The new Scream asks what a modern horror movie should look like


MA, 114 minutes

At the peak of Hollywood’s mid-’90s craze for self-awareness, Wes Craven’s metafictional horror-comedy Scream managed to be ironic even about its own irony. The characters could crack wise all they liked about slasher movie conventions, but that did nothing to stop a masked killer picking them off one by one.

Jenna Ortega in Scream.

Jenna Ortega in Scream.Credit:

A similar dilemma looms for the makers of the new Scream, the fifth in the series and the first not directed by Craven, who died in 2015. In the unfortunate town of Woodsboro, California yet another killer is on the loose, prompting the inevitable jokes about how this is just rehashing a tired formula. But is this, in fact, just rehashing a tired formula?

To an impressive extent, directors Matt Bettinelli-Olpin and Tyler Gillett (Ready or Not) and their team succeed in squaring this circle, a trick they accomplish partly by turning their film into a symposium on what a new Scream ought to look like.

Should the latest killer take inspiration from the “elevated” horror of Get Out and The Babadook, or get back to slasher basics? Is it time for the focus to shift to a new generation, or does the heart and soul of the IP lie with its “legacy characters” – serial survivor Sidney Prescott (Neve Campbell), bumbling one-time sheriff Dewey Riley (David Arquette) and hard-nosed reporter Gale Weathers (Courteney Cox)?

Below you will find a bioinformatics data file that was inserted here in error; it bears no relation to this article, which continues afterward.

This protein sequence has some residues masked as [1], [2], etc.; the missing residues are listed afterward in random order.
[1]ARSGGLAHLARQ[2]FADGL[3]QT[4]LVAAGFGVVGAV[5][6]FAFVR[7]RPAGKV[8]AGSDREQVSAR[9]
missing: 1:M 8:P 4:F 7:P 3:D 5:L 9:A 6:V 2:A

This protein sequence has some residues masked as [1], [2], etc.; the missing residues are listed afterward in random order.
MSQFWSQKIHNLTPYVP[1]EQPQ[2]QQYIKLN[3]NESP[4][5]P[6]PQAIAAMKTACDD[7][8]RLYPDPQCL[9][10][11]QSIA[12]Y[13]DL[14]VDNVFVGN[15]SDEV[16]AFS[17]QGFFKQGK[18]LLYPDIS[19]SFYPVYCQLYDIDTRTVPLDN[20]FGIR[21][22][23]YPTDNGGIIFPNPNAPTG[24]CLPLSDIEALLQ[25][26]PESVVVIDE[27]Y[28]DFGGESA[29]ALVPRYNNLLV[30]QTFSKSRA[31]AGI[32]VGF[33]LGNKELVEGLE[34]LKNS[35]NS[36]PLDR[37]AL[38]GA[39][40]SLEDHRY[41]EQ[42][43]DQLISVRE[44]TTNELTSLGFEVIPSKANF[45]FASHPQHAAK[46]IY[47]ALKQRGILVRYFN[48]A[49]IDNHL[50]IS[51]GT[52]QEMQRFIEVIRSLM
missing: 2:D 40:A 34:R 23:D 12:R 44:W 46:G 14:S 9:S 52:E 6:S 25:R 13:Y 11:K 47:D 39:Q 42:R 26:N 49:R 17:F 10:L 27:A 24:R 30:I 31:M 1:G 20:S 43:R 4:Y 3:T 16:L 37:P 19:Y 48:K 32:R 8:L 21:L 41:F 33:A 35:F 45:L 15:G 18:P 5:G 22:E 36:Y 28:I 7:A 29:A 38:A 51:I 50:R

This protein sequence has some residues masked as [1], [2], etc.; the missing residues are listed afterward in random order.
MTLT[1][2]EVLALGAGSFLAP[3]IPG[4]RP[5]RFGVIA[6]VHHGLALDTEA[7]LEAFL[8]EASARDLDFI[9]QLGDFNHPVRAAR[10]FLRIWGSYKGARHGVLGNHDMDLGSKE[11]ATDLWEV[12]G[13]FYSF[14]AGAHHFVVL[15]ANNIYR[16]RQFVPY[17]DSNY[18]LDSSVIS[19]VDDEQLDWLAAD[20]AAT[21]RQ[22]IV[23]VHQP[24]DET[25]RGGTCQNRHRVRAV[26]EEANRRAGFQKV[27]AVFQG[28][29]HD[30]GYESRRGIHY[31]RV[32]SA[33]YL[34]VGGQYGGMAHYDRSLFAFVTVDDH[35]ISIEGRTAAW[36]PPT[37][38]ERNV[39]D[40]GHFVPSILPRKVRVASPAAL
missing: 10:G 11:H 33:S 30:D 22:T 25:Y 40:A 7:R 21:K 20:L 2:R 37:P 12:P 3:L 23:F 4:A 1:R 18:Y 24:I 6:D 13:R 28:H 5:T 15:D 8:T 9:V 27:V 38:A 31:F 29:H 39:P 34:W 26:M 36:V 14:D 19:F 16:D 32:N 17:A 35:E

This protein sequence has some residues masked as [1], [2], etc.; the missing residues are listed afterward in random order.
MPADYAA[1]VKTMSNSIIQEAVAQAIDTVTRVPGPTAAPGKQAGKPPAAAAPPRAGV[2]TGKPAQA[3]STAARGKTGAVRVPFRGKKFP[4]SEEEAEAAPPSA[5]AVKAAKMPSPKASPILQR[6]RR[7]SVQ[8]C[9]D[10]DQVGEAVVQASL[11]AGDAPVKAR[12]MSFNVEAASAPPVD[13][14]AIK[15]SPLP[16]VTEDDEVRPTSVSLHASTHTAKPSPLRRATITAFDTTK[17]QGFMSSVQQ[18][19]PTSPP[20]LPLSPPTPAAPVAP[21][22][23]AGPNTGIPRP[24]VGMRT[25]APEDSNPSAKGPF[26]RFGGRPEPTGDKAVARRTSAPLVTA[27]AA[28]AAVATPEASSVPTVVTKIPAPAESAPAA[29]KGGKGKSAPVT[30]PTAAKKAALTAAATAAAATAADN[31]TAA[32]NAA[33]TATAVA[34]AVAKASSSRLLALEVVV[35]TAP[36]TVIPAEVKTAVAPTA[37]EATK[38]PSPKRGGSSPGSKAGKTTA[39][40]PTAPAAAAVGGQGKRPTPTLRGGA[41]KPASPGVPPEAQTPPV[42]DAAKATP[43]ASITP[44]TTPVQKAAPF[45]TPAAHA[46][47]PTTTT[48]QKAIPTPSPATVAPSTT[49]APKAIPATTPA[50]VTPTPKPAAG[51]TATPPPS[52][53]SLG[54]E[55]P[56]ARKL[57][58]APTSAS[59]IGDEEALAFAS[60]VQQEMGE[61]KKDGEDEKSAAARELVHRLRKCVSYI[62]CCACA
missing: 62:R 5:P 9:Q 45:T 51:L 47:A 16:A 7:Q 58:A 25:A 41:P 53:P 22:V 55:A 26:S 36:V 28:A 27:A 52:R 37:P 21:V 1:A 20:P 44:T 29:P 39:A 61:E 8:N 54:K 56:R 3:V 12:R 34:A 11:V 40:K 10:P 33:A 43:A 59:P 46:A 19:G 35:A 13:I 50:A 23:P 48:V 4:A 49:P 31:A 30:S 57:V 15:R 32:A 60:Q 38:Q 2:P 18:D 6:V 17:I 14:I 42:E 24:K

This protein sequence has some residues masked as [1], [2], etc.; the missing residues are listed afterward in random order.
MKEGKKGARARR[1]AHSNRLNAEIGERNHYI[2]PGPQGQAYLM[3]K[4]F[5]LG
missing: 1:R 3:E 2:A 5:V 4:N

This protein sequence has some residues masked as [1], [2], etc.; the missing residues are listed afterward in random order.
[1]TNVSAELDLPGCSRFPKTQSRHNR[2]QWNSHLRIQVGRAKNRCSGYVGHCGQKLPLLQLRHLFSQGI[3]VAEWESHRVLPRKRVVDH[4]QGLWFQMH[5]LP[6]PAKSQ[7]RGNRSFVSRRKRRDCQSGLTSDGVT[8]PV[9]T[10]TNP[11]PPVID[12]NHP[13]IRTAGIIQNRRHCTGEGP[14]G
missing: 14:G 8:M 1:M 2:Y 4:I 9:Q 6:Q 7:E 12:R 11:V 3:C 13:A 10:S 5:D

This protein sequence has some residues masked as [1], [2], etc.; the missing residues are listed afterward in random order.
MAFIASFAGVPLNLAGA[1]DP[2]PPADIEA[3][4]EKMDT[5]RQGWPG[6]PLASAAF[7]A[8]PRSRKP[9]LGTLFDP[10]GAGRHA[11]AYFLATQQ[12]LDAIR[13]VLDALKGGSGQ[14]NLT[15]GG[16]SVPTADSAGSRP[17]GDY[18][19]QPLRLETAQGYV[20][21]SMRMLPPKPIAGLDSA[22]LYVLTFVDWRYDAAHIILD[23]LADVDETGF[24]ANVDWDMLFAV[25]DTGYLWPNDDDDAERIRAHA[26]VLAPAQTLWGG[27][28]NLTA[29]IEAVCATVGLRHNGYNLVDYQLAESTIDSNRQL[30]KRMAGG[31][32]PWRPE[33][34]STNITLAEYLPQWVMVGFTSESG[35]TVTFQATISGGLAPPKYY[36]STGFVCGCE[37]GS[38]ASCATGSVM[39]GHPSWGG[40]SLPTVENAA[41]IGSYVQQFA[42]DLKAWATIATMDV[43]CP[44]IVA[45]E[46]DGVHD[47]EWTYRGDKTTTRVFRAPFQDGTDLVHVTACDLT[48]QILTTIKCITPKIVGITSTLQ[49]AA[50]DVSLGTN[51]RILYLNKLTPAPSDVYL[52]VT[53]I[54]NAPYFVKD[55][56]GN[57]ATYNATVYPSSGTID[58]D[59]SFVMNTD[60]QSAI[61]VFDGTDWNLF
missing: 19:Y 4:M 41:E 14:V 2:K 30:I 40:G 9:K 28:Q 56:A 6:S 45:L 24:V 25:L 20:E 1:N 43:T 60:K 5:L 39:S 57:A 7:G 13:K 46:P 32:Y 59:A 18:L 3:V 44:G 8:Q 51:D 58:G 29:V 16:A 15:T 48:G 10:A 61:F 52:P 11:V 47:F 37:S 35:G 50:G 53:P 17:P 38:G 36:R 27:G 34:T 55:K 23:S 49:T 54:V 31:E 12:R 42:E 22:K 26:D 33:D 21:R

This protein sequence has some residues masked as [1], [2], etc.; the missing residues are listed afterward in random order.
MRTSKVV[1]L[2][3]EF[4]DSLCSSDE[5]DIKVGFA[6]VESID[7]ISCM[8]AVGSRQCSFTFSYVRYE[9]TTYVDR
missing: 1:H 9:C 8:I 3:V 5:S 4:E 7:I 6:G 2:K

Cleverness has its place, but the truth is the series would hardly have lasted this long without Campbell, an iconic Final Girl right up there with Jamie Lee Curtis in Halloween. Across all the Scream films, it’s her conviction that allows us to believe that despite everything the stakes really are life and death.

The doe-eyed Melissa Barrera (In the Heights) can’t match this gravitas as new protagonist Sam Carpenter, a troubled exile from Woodsboro who returns home in her 20s. The standout among the newcomers is Jasmin Savoy Brown, who brings some comic verve to the table as Mindy Meeks-Martin, a worthy successor to her late uncle Randy (played in earlier films by Jamie Kennedy) as Woodsboro’s resident horror buff.